Last summer, an American blogger named Amy Graff spent a morning with a new mother and her 11-day-old baby, Calvin, in rural western Kenya.
Sitting inside a one-room cinderblock house surrounded by parched maize fields, Amy talked with Calvin's mom about the importance of breastfeeding, getting her baby vaccinated, and using insecticide-treated bed nets to prevent malaria. This new mom appreciated the information and said she would visit the nearby health clinic -- because, like all moms, she's devoted to giving her child the best care possible.
But many women in the developing world don't go to the health clinic because they don't have the basic education on the benefits of medical care. Many pregnant women fail to get vaccinations that will protect them and their unborn babies because they don't know that they should. For the same reason, they don't take iron supplements that will keep them from bleeding excessively at birth and that will later help their babies grow well.
But if you tell women the benefits of receiving vaccinations and supplements, they may walk the ten miles to the health clinic to ask for them.
We sent Amy to Africa on a trip with Bono's ONE campaign with other American mom bloggers. The purpose of the journey was to see and experience firsthand what life is really like for moms in the developing world.
Writing about her experiences on BabyCenter's blog Momformation.com, Amy shined a light on the dire maternal health situation in Africa. She found that women too often lack access to the information they need to have healthy pregnancies, babies, and lives.
Moms all over the world need the right information to help them make the right choices. At BabyCenter, a proud member of the Johnson & Johnson family of companies, we provide women around the globe with the trusted advice and support the needs that arise along their maternal journey. Using the power of the Internet, we engage more than 25 million moms each month in 22 regions and 12 languages around the world. That number may sound like a lot, but with 135 million babies born every year, it isn't even a quarter of the women who could use our support and services.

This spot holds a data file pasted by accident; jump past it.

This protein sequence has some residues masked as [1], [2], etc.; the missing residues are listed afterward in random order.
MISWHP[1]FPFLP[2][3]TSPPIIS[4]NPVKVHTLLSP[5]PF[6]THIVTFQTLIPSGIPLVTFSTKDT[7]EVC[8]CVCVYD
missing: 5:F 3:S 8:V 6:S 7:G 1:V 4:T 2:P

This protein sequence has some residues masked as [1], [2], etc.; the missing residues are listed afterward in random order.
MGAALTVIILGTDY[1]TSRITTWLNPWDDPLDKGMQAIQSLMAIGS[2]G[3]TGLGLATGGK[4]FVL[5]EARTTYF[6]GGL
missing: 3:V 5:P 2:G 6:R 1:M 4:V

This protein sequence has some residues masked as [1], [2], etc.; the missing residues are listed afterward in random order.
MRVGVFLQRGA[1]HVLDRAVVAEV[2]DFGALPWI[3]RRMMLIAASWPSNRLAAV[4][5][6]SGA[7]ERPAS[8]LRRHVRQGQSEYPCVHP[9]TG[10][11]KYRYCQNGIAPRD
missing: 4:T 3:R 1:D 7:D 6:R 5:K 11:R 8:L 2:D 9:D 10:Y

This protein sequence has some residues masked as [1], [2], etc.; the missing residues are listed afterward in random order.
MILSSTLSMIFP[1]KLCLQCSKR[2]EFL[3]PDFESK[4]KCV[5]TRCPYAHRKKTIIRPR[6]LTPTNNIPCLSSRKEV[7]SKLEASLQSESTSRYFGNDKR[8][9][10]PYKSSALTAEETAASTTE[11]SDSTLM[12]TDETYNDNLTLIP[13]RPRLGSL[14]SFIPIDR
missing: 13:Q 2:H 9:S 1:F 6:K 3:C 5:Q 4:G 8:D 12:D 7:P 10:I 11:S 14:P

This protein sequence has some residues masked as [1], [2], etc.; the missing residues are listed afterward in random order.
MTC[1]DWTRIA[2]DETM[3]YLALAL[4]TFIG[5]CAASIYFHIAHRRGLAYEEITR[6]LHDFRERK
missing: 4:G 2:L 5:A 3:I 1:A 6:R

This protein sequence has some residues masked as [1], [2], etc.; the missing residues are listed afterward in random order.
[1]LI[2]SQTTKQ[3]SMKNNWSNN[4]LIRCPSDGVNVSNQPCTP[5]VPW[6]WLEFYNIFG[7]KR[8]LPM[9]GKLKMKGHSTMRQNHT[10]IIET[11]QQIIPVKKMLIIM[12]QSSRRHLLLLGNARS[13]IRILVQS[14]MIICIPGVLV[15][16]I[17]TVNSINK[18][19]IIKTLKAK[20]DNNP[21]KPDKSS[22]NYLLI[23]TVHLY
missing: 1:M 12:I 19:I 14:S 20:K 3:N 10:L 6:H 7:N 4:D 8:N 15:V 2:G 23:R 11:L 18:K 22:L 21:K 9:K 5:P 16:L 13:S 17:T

But women like Calvin's mom don't have Internet access. Mothers like her don't even have running water or electricity. There is, however, one thing they do have: basic mobile phones that can receive text messages.
Maybe this is our way in.
Last April, we helped launch MAMA, an initiative to deliver critical health information to women in the developing world, like Calvin's mom, through text and voice messages on basic mobile phones. MAMA (Mobile Alliance for Maternal Action) is a public-private partnership founded by the U.S. Agency for International Development (USAID) and Johnson & Johnson, with support from the United Nations Foundation, mHealth Alliance, and BabyCenter.
Much like the content on BabyCenter, MAMA messages are personalized, targeted, and timely. Crafted for women in low-resource settings, they provide vital information about pregnancy, delivery and infant care (antenatal care, clean cord care, immunizations). The messages are delivered week by week throughout pregnancy and the first year of the baby's life. We've learned that by walking with women through the journey of motherhood we build an emotional connection and gain their trust - and it's at this moment that they're open to receiving our support.
To reach as many moms as possible, MAMA is offering a set of open-source adaptable messages to non-governmental organizations for free. Organizations can take this content and tailor it to address the specific needs of their community. Over the next three years, MAMA will be rolled-out in three countries, Bangladesh, India and South Africa, and will invest $10 million to support the work in these countries and expand into other areas of the globe.
Something magical happens when a pregnant woman who's several months along receives a message telling her, "Your baby is still small enough to fit in the palm of your hand, and has a new trick - it hiccups!" An emotional connection is made and her maternal instincts are unleashed. She begins to understand the connection. Her journey continues.
What maternal and infant health information did you find most helpful in your maternal journey?
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